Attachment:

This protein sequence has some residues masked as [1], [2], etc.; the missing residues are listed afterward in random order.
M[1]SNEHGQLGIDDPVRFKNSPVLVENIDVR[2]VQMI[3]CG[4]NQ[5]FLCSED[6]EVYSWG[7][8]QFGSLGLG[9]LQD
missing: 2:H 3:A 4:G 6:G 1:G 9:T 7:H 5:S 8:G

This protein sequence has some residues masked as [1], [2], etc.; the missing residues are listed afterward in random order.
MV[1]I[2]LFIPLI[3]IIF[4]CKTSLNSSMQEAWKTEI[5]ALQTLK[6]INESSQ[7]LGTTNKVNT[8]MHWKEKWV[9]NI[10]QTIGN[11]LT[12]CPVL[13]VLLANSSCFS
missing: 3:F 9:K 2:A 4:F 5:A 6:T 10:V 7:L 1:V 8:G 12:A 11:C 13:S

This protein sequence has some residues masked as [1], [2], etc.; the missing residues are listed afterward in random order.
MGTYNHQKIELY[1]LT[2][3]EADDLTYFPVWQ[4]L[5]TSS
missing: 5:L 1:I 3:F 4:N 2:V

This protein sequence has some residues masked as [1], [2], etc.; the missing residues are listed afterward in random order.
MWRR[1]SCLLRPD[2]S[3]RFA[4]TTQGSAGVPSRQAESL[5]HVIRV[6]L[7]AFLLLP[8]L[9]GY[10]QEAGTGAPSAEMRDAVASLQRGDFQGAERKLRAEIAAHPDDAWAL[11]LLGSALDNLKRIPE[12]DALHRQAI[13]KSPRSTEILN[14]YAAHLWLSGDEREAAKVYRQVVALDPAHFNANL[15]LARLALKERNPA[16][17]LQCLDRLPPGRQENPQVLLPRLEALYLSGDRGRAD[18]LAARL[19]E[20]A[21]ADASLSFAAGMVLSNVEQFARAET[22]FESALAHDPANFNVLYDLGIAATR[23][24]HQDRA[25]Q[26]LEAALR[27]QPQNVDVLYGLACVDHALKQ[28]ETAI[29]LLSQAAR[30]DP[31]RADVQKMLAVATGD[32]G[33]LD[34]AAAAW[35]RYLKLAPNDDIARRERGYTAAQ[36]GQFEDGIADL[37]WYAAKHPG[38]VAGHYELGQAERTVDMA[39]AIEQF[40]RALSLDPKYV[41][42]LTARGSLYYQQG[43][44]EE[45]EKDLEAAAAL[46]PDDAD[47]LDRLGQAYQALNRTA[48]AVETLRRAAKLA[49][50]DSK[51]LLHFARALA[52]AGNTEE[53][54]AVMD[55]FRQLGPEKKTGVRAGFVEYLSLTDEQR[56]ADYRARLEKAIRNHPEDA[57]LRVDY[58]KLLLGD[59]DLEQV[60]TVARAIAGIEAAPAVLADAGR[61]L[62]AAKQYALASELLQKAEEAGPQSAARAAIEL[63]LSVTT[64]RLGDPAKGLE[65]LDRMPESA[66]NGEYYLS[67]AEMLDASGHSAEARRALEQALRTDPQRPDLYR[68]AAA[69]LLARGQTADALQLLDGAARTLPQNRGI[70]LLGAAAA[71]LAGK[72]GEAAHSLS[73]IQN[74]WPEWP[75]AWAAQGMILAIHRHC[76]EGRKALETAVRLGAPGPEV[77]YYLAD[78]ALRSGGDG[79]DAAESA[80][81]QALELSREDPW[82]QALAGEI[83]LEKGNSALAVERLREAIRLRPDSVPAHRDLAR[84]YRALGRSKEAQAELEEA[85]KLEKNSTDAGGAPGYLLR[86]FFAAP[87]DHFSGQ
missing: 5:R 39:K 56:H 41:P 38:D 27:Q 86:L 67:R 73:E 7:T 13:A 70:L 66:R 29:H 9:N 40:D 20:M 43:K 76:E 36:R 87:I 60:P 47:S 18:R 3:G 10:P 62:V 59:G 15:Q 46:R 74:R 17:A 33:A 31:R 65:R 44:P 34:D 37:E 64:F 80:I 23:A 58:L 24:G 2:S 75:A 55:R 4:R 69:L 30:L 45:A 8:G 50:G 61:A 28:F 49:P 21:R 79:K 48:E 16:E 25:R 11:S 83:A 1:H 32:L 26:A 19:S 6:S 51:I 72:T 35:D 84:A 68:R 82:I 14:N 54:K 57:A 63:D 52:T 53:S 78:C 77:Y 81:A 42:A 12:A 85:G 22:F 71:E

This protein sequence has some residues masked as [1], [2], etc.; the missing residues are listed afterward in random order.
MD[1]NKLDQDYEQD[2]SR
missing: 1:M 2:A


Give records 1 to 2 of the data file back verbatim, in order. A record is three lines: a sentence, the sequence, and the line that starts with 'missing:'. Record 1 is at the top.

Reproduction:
This protein sequence has some residues masked as [1], [2], etc.; the missing residues are listed afterward in random order.
M[1]SNEHGQLGIDDPVRFKNSPVLVENIDVR[2]VQMI[3]CG[4]NQ[5]FLCSED[6]EVYSWG[7][8]QFGSLGLG[9]LQD
missing: 2:H 3:A 4:G 6:G 1:G 9:T 7:H 5:S 8:G

This protein sequence has some residues masked as [1], [2], etc.; the missing residues are listed afterward in random order.
MV[1]I[2]LFIPLI[3]IIF[4]CKTSLNSSMQEAWKTEI[5]ALQTLK[6]INESSQ[7]LGTTNKVNT[8]MHWKEKWV[9]NI[10]QTIGN[11]LT[12]CPVL[13]VLLANSSCFS
missing: 3:F 9:K 2:A 4:F 5:A 6:T 10:V 7:L 1:V 8:G 12:A 11:C 13:S